We were walking out of Sunday Mass. In my left hand was the carseat with our youngest daughter, and in my right hand was the hand of my second-youngest. Holding her hand was my second-oldest, and holding her hand was my oldest daughter.

Me in my new Father's Day green tie, and them in their cute little pink skirts. We took up the whole width of the sidewalk.

Now that's a Catholic family. That's my legacy; for as much as I might have an impact for the Kingdom on the random people I meet in life, my girls will multiply that effect.

Saturday, June 16, 2007


Earlier I wrote about transformation and what drives it: a renewed heart.

I was reading a homily delivered by the Vatican's Fr. Cantalamessa [whose name means sings the Mass] on the gospel reading where the woman washes Jesus' feet with her tears and annoints them with expensive perfume. His comments take my thoughts on transformation to the next level:

How a conversion happens is perfectly described by Jesus in the parable of the hidden treasure: "The kingdom of heaven is like a treasure hidden in a field; a man finds it and hides it again, then he goes, full of joy, and sells all he has and buys the field." It is not said that "a man sold everything he had and then went out in search of a hidden treasure."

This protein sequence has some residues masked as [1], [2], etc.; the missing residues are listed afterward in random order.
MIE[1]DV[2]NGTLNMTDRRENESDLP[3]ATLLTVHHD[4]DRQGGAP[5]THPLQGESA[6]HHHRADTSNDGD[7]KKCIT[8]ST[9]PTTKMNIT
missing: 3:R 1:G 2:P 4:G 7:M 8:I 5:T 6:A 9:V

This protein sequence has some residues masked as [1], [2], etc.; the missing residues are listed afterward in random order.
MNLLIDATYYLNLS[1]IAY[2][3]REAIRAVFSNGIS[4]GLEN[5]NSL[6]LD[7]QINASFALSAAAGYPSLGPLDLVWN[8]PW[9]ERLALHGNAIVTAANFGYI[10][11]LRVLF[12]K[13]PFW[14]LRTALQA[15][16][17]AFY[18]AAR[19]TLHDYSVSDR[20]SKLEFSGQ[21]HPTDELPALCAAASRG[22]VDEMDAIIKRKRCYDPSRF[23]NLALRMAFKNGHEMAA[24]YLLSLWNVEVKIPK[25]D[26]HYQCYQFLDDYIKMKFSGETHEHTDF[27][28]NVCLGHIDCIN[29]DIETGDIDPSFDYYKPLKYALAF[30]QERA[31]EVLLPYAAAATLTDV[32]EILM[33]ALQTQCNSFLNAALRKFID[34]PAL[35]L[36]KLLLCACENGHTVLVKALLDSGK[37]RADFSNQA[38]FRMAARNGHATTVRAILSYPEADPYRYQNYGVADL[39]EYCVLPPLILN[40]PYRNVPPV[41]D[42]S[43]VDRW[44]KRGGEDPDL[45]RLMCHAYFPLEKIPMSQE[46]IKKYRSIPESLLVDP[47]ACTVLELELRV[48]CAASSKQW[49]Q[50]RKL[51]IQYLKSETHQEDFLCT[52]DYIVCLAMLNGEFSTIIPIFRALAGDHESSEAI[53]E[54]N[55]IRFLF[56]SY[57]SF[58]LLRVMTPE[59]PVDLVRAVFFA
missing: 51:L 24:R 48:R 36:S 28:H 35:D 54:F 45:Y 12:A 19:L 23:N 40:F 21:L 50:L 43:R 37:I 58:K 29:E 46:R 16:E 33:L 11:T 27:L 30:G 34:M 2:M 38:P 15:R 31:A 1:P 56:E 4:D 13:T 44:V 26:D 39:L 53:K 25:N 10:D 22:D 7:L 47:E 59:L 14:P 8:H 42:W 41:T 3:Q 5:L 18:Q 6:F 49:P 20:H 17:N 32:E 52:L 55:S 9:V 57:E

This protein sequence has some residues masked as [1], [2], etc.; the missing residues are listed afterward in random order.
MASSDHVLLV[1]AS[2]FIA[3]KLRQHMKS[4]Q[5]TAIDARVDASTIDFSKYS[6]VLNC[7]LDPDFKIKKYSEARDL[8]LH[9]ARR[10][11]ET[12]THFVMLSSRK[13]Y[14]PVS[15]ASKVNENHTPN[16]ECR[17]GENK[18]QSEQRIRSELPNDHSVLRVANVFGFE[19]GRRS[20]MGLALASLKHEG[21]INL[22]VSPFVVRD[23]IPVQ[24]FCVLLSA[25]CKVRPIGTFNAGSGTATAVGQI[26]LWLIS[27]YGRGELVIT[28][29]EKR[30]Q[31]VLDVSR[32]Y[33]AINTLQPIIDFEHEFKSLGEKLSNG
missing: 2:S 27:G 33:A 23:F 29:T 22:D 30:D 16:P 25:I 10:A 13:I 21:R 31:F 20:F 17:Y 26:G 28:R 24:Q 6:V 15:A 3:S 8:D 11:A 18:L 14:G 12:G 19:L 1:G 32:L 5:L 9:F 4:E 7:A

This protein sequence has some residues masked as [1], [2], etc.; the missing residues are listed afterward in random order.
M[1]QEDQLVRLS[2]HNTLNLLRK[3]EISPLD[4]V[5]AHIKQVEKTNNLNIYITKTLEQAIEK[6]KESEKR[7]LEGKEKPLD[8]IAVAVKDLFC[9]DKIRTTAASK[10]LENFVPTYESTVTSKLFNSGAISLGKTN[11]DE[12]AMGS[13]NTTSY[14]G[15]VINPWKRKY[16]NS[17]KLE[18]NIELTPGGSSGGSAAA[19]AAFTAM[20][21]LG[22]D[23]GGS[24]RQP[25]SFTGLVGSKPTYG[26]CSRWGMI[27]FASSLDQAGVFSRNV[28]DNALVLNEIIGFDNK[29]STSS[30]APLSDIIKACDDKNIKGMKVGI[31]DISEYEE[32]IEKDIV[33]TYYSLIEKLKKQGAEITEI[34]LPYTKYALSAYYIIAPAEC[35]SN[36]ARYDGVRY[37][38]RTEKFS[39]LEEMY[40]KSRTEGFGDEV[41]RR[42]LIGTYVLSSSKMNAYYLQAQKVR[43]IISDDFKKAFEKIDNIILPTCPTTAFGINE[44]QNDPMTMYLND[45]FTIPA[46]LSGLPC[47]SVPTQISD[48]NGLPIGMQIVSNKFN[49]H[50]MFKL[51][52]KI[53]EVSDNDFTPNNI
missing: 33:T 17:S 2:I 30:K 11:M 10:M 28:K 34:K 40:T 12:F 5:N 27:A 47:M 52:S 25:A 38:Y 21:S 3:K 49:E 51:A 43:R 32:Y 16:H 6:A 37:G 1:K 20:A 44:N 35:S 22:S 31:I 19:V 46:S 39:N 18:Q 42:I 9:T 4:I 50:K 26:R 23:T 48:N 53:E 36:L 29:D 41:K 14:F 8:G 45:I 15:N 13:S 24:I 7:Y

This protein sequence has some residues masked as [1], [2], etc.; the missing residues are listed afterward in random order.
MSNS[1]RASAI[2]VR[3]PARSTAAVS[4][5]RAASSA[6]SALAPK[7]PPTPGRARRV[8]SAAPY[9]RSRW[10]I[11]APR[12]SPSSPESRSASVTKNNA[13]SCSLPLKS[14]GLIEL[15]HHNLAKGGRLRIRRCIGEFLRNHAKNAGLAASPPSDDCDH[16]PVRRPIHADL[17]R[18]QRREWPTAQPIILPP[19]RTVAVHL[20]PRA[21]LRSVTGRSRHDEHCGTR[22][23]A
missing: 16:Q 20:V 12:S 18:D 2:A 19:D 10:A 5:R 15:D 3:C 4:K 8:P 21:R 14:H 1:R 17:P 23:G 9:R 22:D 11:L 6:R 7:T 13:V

We know how the stories that begin this way end. One loses everything he has and does not find any treasure. These are stories of deluded people, visionaries. No, a man finds a treasure and sells all he has to acquire it. In other words, it is necessary to have found a treasure in order to have the strength and the joy to sell all.
The treasure that I've been finding these last few days is a deeper walk with Christ. Specifically, he meets me every time I seek him out. Yesterday was a particularly hard day at work, with certain stresses and external pressures coming to bear in a manner truly grueling. I came home mentally and emotionally exhausted and, as per my new habit this week, sought him out in prayer.

I'm learning that this practice doesn't always result in a tingly spine or even a reversal of my mood; rather I am drawn into a place of peace where God listens to my concerns and wraps me in his embrace.

This is the treasure - a God who cares, who not only tolerates my petty woes but wants to offer comfort to me where I am; a God who I don't have to try to please with vain sacrifices, but who is always willing to meet me where I'm at.

I've found a treasure here and I must have it... and that's the point Fr. Cantalamessa is making. He continues [ibid]: